How are target markets evaluated?
The selection of target markets involves the examination of various aspects and measures of a market segment in comparison to the firm’s goals and resources. Typically the firm assesses whether this particular target market logically fits with the firm’s strategic direction, whether it is the best use of its resources (opportunity cost), and to what degree with a firm be able to successfully compete in the segment.
Target market selection is a very important decision for an organization as it is an integral part of their marketing strategy. As consequence, firms will typically adopt a fairly analytical approach to target market selection and will usually use to set criteria to evaluate and assess each market.
The target market selection process
As can be seen in the following model of the full STP (segmentation, targeting and positioning) process, the selection of target markets occurs after a number of important steps. Firstly the organization defines the product/market that they are interested in, they then group consumers into different market segments using a variety of segmentation bases/variables. After the segments have been validated, segment profiles are developed. Then, using the information in the segment profile the target potential target markets are evaluated and selected, most likely by using an established model or other set of minimum requirements.
Main evaluation criteria for target markets
The following table outlines the main factors that are considered when evaluating potential target markets. It is likely that many organizations will have slight variations to these factors, but the table provides a good generic guide to the key issues.
|Assessment Factor||What to consider?||What the firm is seeking|
|Segment size||What is the size of the segment (mainly in terms of unit and revenue sales)? And is this substantial enough for the firm to consider entering?||Each firm is likely to have minimum size requirements for a market segment to be considered financially viable. Obviously larger firms have higher requirements.|
|Segment growth rate||At what rate is the segment growing (or perhaps declining)? What is its future outlook?||Segments with strong growth rates are more attractive as firms can gain market share from primary demand (as opposed to needing to win business from established competitors).|
|Profit margins||Is this a high profit margin segment or one that is price competitive?||Pursuing new target markets typically requires significant marketing investment, so target markets with higher profit margins are always more attractive.|
|Competitors||How dominant are the established competitors? What degree of competitive rivalry exists? Are there significant indirect competitors (or close substitute products)?||Generally firms do not want to compete in markets where there are dominant market leaders, as they tend to be quite aggressive to new competitors. Therefore, target markets with a fragmented competition position are often preferred. Obviously the lower the level of competitive rivalry the better with limited in direct competition.Note: Porter’s five forces model could be used to assist this style of analysis.|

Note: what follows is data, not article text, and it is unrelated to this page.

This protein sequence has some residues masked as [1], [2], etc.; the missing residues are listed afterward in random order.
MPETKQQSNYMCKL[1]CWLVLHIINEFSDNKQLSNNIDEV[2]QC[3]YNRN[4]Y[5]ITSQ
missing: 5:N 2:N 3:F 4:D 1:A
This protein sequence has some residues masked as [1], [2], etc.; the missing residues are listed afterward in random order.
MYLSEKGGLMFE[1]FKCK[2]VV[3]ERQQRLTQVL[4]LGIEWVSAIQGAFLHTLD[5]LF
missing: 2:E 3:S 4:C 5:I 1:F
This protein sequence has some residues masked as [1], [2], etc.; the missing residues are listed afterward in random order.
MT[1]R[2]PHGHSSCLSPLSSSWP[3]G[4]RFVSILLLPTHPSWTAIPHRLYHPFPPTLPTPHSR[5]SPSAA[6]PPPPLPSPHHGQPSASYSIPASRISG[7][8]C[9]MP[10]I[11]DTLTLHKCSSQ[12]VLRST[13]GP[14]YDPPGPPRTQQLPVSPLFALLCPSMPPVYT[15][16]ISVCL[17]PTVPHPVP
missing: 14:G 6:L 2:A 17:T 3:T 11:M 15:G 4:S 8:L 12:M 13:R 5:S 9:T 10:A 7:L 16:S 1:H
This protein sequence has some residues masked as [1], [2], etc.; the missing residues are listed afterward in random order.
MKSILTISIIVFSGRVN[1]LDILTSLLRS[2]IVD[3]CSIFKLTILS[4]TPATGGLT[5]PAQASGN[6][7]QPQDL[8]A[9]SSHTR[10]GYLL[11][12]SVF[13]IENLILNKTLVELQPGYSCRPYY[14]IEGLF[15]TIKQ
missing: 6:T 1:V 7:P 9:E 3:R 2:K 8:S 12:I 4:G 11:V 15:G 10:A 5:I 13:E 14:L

|Distribution channels||How easy would it be to gain access to the appropriate distribution channels? What level of new investment would be required in this regard?||Strong relationships between the current firms in the distribution channel would be of concern. The ability to establish suitable channel relationships needs to be evident.|
|Strategy||How well does the proposed target market fit with the firm’s strategic direction and growth goals?||As part of the firm’s mission and strategy statement, a clear direction of the future of the organization is generally understood and planned out. Therefore, the target market needs to contribute to the firm’s strategic future.|
|Goals||What does the firm have high or low growth expectations||The firms with higher growth goals are more likely to adopt a multiple target market strategy and will, therefore, be more willing to enter new markets.|
|Resources||Does the firm have the financial position and staff resources to successfully enter in this segment?||Firms seek target markets where they can enter with a comfortable level of investment, in terms of: financial investment, staff time, and the potential disruption to the balance of their business.|
|Capability||Does the firm have the capability to develop appropriate products in a supportive marketing mix||Firms will naturally seek target markets where they can leverage their existing skills, capabilities, and technologies.Target markets that require the firm to develop new expertise are generally best avoided.|
|Role of brand||Would the firm be required to create a new brand, or could an existing brand be leveraged into the new target market, or is brand relatively unimportant?||Establishing a new brand requires time and money, so that requirement reduces the attractiveness of a segment. As does the risk to a brand of leveraging in into a lower status segment, such as when targeting budget conscious consumers.|
|Growth options||What is a range of other opportunities available for growth to the firm||Market development (new target markets) is simply one growth. An organization could also consider market penetration, product development, and even diversification or acquisition. Therefore, given the growth choices available, is the new target market the best option at this time?|